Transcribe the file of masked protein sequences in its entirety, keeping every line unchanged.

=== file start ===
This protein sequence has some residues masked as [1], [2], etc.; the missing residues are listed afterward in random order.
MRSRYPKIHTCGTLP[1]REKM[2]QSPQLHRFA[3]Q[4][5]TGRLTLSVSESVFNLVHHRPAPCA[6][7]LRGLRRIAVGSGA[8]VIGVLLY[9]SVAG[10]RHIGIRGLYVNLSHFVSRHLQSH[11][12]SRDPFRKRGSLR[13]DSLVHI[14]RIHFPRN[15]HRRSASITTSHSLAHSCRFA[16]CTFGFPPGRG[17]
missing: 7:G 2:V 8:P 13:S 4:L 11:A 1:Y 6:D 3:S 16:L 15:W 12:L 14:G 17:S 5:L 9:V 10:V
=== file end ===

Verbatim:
This protein sequence has some residues masked as [1], [2], etc.; the missing residues are listed afterward in random order.
MRSRYPKIHTCGTLP[1]REKM[2]QSPQLHRFA[3]Q[4][5]TGRLTLSVSESVFNLVHHRPAPCA[6][7]LRGLRRIAVGSGA[8]VIGVLLY[9]SVAG[10]RHIGIRGLYVNLSHFVSRHLQSH[11][12]SRDPFRKRGSLR[13]DSLVHI[14]RIHFPRN[15]HRRSASITTSHSLAHSCRFA[16]CTFGFPPGRG[17]
missing: 7:G 2:V 8:P 13:S 4:L 11:A 1:Y 6:D 3:S 16:L 15:W 12:L 14:G 17:S 5:L 9:V 10:V